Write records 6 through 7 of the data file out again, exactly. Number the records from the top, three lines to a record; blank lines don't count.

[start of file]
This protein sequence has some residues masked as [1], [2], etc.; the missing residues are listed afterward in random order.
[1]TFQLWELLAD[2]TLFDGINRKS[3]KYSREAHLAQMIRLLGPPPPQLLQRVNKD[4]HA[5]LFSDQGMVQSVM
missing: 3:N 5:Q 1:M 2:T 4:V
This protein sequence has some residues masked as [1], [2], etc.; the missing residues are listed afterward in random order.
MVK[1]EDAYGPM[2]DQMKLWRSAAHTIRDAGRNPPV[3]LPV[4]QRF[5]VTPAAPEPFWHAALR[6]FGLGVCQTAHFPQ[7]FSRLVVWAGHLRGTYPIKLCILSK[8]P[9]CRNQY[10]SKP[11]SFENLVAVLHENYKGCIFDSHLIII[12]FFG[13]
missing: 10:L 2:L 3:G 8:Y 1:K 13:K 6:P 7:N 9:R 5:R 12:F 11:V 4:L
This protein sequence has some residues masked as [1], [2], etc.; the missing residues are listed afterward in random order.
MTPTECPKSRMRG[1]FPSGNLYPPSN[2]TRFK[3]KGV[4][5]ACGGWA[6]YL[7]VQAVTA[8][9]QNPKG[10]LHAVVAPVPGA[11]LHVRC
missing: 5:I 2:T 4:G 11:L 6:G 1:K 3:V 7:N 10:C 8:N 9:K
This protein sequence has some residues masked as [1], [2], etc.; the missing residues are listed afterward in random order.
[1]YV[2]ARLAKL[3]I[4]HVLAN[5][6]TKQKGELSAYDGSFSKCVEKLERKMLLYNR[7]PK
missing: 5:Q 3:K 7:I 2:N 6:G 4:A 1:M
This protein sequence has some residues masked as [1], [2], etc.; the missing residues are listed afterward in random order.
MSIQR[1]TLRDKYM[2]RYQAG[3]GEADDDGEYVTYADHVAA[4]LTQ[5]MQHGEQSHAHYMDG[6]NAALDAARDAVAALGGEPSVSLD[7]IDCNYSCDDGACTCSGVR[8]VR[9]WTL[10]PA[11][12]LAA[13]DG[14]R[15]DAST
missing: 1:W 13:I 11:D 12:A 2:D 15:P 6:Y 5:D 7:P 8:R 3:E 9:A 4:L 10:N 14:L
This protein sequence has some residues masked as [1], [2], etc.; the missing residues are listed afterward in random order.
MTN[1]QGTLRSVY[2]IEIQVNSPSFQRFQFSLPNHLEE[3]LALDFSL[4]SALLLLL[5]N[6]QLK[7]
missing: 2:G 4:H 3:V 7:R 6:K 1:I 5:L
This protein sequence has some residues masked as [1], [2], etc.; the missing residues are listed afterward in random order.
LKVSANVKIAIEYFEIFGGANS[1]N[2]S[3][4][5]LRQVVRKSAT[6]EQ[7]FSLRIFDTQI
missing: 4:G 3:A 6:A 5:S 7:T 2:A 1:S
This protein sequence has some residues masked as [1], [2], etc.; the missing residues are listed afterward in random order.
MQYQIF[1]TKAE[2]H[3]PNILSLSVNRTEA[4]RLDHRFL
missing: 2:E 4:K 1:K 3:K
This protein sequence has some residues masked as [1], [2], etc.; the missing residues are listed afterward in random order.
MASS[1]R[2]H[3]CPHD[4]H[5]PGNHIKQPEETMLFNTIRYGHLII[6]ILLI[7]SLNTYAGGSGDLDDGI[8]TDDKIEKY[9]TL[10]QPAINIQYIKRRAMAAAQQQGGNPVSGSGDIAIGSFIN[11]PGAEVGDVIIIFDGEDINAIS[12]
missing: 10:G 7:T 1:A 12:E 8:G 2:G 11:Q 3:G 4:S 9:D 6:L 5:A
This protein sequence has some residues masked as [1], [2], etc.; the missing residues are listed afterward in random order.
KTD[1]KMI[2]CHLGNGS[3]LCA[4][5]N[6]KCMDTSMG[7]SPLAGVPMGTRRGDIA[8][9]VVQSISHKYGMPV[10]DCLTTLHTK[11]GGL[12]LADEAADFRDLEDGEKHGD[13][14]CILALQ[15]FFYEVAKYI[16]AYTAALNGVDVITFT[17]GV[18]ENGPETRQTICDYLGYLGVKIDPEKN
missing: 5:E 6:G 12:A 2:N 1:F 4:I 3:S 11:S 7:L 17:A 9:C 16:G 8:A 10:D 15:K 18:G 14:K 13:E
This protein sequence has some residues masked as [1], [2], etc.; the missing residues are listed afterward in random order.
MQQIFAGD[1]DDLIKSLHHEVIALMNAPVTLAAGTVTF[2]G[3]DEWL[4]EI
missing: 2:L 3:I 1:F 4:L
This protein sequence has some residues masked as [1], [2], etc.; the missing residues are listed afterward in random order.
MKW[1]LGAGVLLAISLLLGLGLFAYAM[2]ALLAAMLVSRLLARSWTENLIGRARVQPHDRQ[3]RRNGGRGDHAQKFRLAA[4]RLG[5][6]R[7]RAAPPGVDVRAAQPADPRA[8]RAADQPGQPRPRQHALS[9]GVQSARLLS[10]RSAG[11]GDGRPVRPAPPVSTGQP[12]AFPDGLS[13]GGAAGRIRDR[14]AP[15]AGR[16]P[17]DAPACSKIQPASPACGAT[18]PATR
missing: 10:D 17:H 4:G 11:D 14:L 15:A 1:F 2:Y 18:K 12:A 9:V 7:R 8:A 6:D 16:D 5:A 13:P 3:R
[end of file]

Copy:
This protein sequence has some residues masked as [1], [2], etc.; the missing residues are listed afterward in random order.
MTN[1]QGTLRSVY[2]IEIQVNSPSFQRFQFSLPNHLEE[3]LALDFSL[4]SALLLLL[5]N[6]QLK[7]
missing: 2:G 4:H 3:V 7:R 6:K 1:I 5:L
This protein sequence has some residues masked as [1], [2], etc.; the missing residues are listed afterward in random order.
LKVSANVKIAIEYFEIFGGANS[1]N[2]S[3][4][5]LRQVVRKSAT[6]EQ[7]FSLRIFDTQI
missing: 4:G 3:A 6:A 5:S 7:T 2:A 1:S